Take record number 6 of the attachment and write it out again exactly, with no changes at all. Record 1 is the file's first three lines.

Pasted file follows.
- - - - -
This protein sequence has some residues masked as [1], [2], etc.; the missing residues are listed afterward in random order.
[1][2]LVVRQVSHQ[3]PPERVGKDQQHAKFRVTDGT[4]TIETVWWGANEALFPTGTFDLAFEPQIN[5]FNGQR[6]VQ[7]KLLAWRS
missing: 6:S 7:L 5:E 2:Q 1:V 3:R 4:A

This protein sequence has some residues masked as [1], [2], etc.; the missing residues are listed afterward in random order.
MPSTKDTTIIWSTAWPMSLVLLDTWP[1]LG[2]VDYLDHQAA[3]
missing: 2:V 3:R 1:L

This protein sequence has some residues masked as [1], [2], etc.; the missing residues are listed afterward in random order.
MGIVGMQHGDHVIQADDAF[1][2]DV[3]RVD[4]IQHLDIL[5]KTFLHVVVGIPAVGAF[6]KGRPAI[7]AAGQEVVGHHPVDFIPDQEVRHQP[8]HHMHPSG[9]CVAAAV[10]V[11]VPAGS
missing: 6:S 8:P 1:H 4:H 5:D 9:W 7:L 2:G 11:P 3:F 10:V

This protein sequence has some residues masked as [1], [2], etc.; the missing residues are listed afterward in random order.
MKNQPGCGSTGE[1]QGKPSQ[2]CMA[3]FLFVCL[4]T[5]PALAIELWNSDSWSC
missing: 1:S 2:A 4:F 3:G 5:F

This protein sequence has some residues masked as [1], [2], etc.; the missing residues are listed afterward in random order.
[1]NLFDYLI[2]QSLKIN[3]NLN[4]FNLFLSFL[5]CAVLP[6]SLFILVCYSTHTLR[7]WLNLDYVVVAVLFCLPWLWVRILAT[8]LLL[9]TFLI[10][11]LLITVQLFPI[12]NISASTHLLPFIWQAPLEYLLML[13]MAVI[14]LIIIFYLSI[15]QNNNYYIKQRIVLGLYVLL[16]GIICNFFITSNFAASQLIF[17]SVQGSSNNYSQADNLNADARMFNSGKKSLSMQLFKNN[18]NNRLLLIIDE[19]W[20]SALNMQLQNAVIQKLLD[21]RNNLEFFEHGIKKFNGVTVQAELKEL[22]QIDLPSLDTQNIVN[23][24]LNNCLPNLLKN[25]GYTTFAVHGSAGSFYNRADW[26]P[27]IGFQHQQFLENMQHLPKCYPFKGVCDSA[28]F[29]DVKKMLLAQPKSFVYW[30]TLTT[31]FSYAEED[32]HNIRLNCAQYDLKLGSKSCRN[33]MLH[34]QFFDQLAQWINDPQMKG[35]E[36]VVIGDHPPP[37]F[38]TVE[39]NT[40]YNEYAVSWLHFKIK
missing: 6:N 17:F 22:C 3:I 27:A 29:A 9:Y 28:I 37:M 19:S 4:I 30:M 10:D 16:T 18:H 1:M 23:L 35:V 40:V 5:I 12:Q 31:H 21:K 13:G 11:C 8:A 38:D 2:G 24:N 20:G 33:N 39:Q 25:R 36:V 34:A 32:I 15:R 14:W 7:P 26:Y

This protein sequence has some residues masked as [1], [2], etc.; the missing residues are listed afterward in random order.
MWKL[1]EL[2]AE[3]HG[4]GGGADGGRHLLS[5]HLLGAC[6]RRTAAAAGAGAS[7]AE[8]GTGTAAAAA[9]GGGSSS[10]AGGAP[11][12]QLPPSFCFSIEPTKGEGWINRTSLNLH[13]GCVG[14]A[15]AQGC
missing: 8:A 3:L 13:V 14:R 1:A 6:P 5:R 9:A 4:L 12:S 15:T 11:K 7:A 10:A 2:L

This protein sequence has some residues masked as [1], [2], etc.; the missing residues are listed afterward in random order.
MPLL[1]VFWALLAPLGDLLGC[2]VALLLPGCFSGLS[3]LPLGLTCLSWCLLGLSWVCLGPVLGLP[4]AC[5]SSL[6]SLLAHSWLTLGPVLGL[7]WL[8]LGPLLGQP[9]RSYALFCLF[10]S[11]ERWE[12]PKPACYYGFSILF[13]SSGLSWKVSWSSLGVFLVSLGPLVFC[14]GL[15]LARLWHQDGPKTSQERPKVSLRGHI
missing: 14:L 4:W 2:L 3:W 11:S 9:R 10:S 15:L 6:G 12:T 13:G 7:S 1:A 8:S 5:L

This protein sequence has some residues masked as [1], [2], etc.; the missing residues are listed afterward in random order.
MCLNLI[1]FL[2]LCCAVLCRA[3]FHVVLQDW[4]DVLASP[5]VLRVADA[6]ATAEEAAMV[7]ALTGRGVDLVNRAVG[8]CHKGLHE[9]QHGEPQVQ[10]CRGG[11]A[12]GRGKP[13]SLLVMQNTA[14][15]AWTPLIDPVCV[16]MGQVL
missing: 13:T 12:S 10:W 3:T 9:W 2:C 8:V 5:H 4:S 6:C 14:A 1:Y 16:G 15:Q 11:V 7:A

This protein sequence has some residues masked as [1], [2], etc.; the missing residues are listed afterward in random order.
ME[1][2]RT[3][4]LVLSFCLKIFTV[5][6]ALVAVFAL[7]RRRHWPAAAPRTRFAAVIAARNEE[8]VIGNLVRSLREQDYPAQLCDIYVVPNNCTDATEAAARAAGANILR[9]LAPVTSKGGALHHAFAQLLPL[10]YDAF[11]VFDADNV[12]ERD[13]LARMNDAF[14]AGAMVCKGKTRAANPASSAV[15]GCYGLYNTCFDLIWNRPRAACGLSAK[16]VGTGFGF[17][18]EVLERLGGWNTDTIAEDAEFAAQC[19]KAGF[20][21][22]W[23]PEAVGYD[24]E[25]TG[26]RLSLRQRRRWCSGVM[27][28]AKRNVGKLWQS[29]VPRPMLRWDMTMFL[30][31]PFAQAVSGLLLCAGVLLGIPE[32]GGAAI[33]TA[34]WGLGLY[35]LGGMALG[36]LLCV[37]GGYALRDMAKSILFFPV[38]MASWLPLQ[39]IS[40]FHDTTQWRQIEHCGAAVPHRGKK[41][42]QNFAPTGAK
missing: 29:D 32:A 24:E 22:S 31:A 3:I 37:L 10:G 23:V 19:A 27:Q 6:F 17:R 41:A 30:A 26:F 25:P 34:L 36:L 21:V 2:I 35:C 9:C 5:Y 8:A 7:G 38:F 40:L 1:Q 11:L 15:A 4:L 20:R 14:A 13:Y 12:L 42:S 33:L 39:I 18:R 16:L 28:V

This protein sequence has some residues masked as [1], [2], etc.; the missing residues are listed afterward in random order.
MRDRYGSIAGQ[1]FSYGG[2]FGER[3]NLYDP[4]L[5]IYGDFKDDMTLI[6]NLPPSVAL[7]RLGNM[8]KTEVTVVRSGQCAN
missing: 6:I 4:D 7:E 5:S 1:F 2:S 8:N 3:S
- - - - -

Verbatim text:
This protein sequence has some residues masked as [1], [2], etc.; the missing residues are listed afterward in random order.
MWKL[1]EL[2]AE[3]HG[4]GGGADGGRHLLS[5]HLLGAC[6]RRTAAAAGAGAS[7]AE[8]GTGTAAAAA[9]GGGSSS[10]AGGAP[11][12]QLPPSFCFSIEPTKGEGWINRTSLNLH[13]GCVG[14]A[15]AQGC
missing: 8:A 3:L 13:V 14:R 1:A 6:P 5:R 9:A 4:L 12:S 15:T 11:K 7:A 10:A 2:L